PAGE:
'The BRICS anthem has to necessarily be an anthem of Vedic times -- Walk together, Dream together, Achieve together.'
'And who knows it better than Modi?' says Tarun Vijay.
Having finished his talks with President Xi Jinping, Prime Minister Narendra D Modi boarded Air India One for Nay Pyi Taw with a smile.
He was candid in his discussions with President Xi -- stressing that peace and tranquility in border areas must be maintained for walking together.
The Chinese side too came forward with not only becoming a signatory to name Pakistan-based terror outfits (without mentioning Pakistan though, which hardly matters) in the Xiamen declaration, but also specifically underlining the need to push forward Sino-Indian ties on the 'right track', and adding that stable Sino-Indian ties are in line with fundamental interests of the people.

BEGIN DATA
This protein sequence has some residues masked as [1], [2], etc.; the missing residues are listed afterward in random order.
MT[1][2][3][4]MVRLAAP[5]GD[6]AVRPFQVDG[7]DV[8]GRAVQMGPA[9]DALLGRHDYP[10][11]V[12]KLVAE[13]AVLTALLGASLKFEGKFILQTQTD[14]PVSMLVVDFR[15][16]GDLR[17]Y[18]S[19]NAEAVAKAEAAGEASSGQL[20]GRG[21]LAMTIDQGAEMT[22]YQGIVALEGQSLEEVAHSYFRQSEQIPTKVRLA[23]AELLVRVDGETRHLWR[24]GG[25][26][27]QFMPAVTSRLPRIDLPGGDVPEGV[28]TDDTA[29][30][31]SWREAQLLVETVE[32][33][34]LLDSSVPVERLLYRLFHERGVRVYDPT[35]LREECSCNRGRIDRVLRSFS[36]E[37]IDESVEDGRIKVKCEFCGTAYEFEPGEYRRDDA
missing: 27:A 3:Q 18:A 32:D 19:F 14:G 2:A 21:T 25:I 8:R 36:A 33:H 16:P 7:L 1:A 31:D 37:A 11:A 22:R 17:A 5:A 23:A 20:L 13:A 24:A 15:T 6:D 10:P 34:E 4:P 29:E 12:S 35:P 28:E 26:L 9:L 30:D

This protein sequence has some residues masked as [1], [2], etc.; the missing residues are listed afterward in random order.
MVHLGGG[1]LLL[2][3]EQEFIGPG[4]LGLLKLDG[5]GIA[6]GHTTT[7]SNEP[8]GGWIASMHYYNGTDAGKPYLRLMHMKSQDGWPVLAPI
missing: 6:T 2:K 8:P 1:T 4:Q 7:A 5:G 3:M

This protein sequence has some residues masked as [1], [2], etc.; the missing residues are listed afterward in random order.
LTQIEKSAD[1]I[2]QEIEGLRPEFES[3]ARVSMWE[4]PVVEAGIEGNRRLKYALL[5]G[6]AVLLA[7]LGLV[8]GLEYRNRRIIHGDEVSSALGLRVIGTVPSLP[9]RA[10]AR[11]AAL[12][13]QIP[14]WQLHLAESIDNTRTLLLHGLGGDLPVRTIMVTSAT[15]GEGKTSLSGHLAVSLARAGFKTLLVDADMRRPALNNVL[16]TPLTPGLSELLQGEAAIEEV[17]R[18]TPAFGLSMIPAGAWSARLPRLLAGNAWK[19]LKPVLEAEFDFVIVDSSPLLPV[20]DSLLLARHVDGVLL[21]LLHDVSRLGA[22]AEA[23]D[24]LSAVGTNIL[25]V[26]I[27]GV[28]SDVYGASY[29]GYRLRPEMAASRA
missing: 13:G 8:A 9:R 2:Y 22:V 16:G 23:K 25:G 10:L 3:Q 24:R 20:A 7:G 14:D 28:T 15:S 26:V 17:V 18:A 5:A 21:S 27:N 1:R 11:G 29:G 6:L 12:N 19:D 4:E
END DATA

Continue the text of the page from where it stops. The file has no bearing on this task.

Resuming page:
Xi also said that China was prepared to work with India to seek guidance from the five principles of Panchsheel.
He gave a refreshing face to his ministry, specially with Nirmala Sitharaman getting defence, Piyush Goyal railways and Alphons Kannanthanam becoming the first Christian minister from the south in his council of ministers. The rejig pleasantly surprised his friends and foes alike.
He showed his prowess in selecting the best go-getters, re-assigning new responsibilities.
The power of democracy and the mission to take everyone along for a better, stronger and more progressive India was reflected once again in his decisions.
With this, his presence in the highly significant BRICS summit at Xiamen assumed a colour of confidence and power.